Go with a smile!

Monday, December 20, 2010


Go North Young Man
OK, my father in his “welcome to Malaysia” introduction sequence has arranged a family vacation to Meleka, which is nominally a nice place. It’s a family vacation, except that my grandmother is in no shape to travel, and my sister is in the States. Well since I’m on the topic of “Go North Young Man” he tells me that he reads somewhere – you shouldn’t think of JB as a foreign country, because it’s not. JB is actually going to be part of the Greater Singapore metropolitan area. Singapore the city is about to become larger than Singapore the country. JB is around 3-4 times the size of Singapore. Singapore will expand to JB, just as Tokyo has expanded to Kawasaki and Yokohama. Or NYC has expanded to Jersey City. Eventually this whole greater Singapore metropolitan area will have 15 million people, of which 6 million are on our island. Think about that.

It was jammed on the causeway when we crossed it going into JB. On the other side of the road are busloads of JB suckers who can’t wait to get their asses creamed by our integrated resorts. Such great neighbours are we.

North South highway
I drove there. Yes, it’s not for the faint hearted but you know I’m not. Still, there were 1 or 2 episodes with him screaming at how I cut into somebody’s lane too near to the vehicle in front. The first intimidating sign board is the speed limit – 110 km/h.

I see the place littered with skid marks of people doing stupendously idiotic things. Skid marks 50 metres long. Skid marks of cars going into the ditch. Going straight into a pole. There are 2 lanes in the JB – Meleka stretch. Unfortunately I got into big trouble because I drive too fast for the left lane and too slowly for the right one. There are people who come up to you and tailgate you 2 metres behind your ass when they’re not happy with the speed at which you’re driving. They flash their headlights at you. I’ve been tempted to slam on the brakes and start a pileup but you know, my parents are in the car too.

Traffic Jams / Navigation
It was pretty crowded. I put that down to the school holidays. Nearly half of the cars have Singapore license plates. When we got to the highway that went into Meleka, the Ayer Keroh highway was flooded with traffic going into Meleka.

My father who last visited Meleka 12 years ago (with us, as usual) notes that the traffic has become somewhat of a problem. You don’t normally think of it that way in a city that is supposed to be a rustic historic area but there you are. As noted in my Lonely Planet (bought in a cheap sale 7 years ago and only used now) Meleka’s road system is a nightmare, but it’s like any other town built in the days of horses and carriages.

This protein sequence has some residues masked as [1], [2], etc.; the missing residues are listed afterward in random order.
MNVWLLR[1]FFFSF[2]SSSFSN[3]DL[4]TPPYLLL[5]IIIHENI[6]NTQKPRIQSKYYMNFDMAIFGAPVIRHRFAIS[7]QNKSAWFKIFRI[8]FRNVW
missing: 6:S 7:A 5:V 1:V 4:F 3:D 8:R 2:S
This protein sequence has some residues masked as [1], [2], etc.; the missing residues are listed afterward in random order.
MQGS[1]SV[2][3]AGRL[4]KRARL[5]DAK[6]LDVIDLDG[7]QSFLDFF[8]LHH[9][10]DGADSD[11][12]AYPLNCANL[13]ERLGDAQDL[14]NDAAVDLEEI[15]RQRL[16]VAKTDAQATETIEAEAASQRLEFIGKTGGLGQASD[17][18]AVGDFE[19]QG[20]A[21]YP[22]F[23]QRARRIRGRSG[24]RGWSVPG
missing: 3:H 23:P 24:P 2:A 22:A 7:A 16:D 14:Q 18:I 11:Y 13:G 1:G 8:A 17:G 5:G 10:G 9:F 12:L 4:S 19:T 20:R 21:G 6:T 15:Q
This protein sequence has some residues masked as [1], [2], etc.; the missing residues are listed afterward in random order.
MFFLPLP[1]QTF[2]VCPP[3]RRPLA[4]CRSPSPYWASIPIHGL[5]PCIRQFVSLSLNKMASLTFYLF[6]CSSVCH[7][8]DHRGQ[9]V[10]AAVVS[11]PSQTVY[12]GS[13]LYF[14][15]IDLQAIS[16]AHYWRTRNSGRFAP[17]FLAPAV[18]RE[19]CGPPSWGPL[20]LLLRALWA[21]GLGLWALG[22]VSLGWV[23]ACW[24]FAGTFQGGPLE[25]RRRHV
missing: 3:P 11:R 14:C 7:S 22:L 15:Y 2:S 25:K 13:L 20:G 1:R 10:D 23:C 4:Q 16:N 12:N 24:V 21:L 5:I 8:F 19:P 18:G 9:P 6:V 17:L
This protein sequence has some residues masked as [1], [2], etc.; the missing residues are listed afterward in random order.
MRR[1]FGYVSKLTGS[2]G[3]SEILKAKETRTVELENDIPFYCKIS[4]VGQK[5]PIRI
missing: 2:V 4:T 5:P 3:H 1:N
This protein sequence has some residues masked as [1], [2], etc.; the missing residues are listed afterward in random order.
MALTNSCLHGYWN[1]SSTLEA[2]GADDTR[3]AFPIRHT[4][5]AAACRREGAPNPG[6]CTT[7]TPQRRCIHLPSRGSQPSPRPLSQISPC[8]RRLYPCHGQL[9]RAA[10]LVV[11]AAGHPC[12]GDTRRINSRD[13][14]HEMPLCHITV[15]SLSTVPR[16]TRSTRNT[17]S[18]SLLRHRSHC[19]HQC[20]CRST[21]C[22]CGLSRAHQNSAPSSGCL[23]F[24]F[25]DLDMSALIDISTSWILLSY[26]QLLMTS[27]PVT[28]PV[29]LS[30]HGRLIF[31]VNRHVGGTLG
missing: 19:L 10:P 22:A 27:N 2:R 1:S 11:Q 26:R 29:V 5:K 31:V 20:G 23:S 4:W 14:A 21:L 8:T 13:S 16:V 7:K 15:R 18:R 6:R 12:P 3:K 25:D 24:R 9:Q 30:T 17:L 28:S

It was difficult trying to figure out what road names are, since Singaporeans are spoilt by how well and clearly Singapore roads are marked. But luckily the hotel we stayed in put up plenty of signs that brought us there. It was also helpful that it was a in a stretch of clear land and you could see it from afar. But since so many of Meleka’s streets are one way, you had to make one big round to get there. It was just as well that our hotel was on the edge of central Meleka, nearer the road leading in from the NS highway. Because we didn’t have to negotiate that nightmare of that one spinal road leading down to the Red Dutch Church.

It is difficult to find places based on their addresses. It’s not like Singapore or other places where you have the name of the street, and everything is numbered from 1 to dunno what. All the maps come with landmarks drawn on them to help you figure it out. There was a lot of grumbling (mostly from my mother) and some getting lost before I located the Peranakan restaurants that we were looking for. They are Auntie Lee’s and Mako’s. Go and look for them, unless you’re vegetarian (in Peranakan cuisine, the only thing that’s vegetarian is the rice because there’s shrimp or stock everywhere). And good luck. However owing to my superior navigation skills we always found our way there in the end.

You want a historical overview of Meleka? Go and read your Lonely planet from the library.

Peranakan food
I’m often a little embarrassed when I bring people to Peranakan restaurants, because very often the food just doesn’t measure up. When I went to the authentic ones in Meleka I could taste the difference. There’s all the standard stuff: assam fish, sambal kang kong, tofu with tau choir, ayam buah keluak, 4 corner beans, claypot this, claypot that.

And people know the good stuff: more than half of the customers in those places were Singaporean. They were all packed during the weekends, and you had to haggle your way in if you were a small party without reservations. On our first night at Auntie Lee's, the head waitress was a scatterbrain whose most important priority was whoever happened to have her attention at that time. We asked her, you think we could pop over for Monday lunch? She said no problem. On Monday, we came early for lunch - not that early because my mother insisted on stretching her shopping trip to Jusco for longer than what we allowed her, but the travelling there was short because we knew better now than to travel through the centre. So we went in, and the waitress (a different one this time) said, no we don't take any customers today because we have 3 or 4 small groups from tourist companies. Of course, we were completely not surprised at being played out. Then my father sat her down and asked her if we could have a few simpler dishes. She said, OK whatever, so we managed to get our other peranakan meal.